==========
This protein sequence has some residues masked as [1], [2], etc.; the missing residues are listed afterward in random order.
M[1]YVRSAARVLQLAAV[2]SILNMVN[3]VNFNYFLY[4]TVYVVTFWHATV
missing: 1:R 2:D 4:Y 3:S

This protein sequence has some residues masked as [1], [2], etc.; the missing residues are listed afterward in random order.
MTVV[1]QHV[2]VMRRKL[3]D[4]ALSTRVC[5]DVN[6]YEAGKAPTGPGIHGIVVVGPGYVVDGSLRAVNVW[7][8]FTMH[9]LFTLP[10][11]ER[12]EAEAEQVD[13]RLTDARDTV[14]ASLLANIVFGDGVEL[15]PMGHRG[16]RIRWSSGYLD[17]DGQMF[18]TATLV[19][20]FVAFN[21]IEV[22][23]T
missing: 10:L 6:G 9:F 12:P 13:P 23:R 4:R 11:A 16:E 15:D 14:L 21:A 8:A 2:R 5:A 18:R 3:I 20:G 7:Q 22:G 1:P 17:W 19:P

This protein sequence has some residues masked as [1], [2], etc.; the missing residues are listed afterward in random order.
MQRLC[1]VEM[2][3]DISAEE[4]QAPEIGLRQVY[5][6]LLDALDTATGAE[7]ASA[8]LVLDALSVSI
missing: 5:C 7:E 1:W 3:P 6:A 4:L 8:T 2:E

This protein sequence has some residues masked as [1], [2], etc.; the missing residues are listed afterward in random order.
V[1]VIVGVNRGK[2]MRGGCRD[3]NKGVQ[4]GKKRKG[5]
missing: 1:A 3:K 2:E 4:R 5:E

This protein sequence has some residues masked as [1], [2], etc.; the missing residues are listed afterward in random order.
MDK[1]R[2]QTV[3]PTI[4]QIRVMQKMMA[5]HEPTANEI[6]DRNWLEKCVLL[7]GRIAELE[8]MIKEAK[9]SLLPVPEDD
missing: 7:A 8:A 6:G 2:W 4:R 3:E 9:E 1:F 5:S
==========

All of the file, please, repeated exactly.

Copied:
This protein sequence has some residues masked as [1], [2], etc.; the missing residues are listed afterward in random order.
M[1]YVRSAARVLQLAAV[2]SILNMVN[3]VNFNYFLY[4]TVYVVTFWHATV
missing: 1:R 2:D 4:Y 3:S

This protein sequence has some residues masked as [1], [2], etc.; the missing residues are listed afterward in random order.
MTVV[1]QHV[2]VMRRKL[3]D[4]ALSTRVC[5]DVN[6]YEAGKAPTGPGIHGIVVVGPGYVVDGSLRAVNVW[7][8]FTMH[9]LFTLP[10][11]ER[12]EAEAEQVD[13]RLTDARDTV[14]ASLLANIVFGDGVEL[15]PMGHRG[16]RIRWSSGYLD[17]DGQMF[18]TATLV[19][20]FVAFN[21]IEV[22][23]T
missing: 10:L 6:G 9:F 12:P 13:P 23:R 4:R 11:A 16:E 15:D 14:L 21:A 8:A 2:R 5:A 18:R 3:I 20:G 7:Q 22:G 1:P 17:W 19:P

This protein sequence has some residues masked as [1], [2], etc.; the missing residues are listed afterward in random order.
MQRLC[1]VEM[2][3]DISAEE[4]QAPEIGLRQVY[5][6]LLDALDTATGAE[7]ASA[8]LVLDALSVSI
missing: 5:C 7:E 1:W 3:P 6:A 4:L 8:T 2:E

This protein sequence has some residues masked as [1], [2], etc.; the missing residues are listed afterward in random order.
V[1]VIVGVNRGK[2]MRGGCRD[3]NKGVQ[4]GKKRKG[5]
missing: 1:A 3:K 2:E 4:R 5:E

This protein sequence has some residues masked as [1], [2], etc.; the missing residues are listed afterward in random order.
MDK[1]R[2]QTV[3]PTI[4]QIRVMQKMMA[5]HEPTANEI[6]DRNWLEKCVLL[7]GRIAELE[8]MIKEAK[9]SLLPVPEDD
missing: 7:A 8:A 6:G 2:W 4:R 3:E 9:E 1:F 5:S